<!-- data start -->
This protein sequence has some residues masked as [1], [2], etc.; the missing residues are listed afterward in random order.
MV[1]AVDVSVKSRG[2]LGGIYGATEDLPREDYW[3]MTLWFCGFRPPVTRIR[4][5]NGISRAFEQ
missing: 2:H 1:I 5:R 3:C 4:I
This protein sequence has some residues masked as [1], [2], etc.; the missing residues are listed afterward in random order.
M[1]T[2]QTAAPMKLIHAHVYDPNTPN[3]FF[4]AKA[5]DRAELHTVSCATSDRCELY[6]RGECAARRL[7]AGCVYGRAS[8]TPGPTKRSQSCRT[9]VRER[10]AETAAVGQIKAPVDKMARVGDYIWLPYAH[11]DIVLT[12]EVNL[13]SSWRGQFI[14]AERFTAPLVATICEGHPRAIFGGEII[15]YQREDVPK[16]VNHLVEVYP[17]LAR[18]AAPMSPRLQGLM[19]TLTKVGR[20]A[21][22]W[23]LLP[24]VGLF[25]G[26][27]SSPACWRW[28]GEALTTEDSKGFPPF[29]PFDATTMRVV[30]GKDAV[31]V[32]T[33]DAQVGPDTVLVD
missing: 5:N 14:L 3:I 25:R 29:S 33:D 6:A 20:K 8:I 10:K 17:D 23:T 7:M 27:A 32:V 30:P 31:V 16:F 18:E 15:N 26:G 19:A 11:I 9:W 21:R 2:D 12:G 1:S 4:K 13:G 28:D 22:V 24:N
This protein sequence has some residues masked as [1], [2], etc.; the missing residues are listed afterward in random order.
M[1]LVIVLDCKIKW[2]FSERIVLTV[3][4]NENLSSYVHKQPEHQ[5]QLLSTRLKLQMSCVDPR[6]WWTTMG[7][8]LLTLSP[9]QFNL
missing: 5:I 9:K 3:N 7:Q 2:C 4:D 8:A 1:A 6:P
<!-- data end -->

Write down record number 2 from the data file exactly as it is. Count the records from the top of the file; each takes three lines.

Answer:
This protein sequence has some residues masked as [1], [2], etc.; the missing residues are listed afterward in random order.
M[1]T[2]QTAAPMKLIHAHVYDPNTPN[3]FF[4]AKA[5]DRAELHTVSCATSDRCELY[6]RGECAARRL[7]AGCVYGRAS[8]TPGPTKRSQSCRT[9]VRER[10]AETAAVGQIKAPVDKMARVGDYIWLPYAH[11]DIVLT[12]EVNL[13]SSWRGQFI[14]AERFTAPLVATICEGHPRAIFGGEII[15]YQREDVPK[16]VNHLVEVYP[17]LAR[18]AAPMSPRLQGLM[19]TLTKVGR[20]A[21][22]W[23]LLP[24]VGLF[25]G[26][27]SSPACWRW[28]GEALTTEDSKGFPPF[29]PFDATTMRVV[30]GKDAV[31]V[32]T[33]DAQVGPDTVLVD
missing: 5:N 14:L 3:I 25:R 29:S 33:D 6:A 20:K 8:I 10:K 17:D 23:T 7:M 27:A 32:V 30:P 31:V 16:F 18:E 15:N 26:G 19:A 11:I 9:W 21:R 2:D 12:G 1:S 4:K 13:G 28:D 22:V 24:N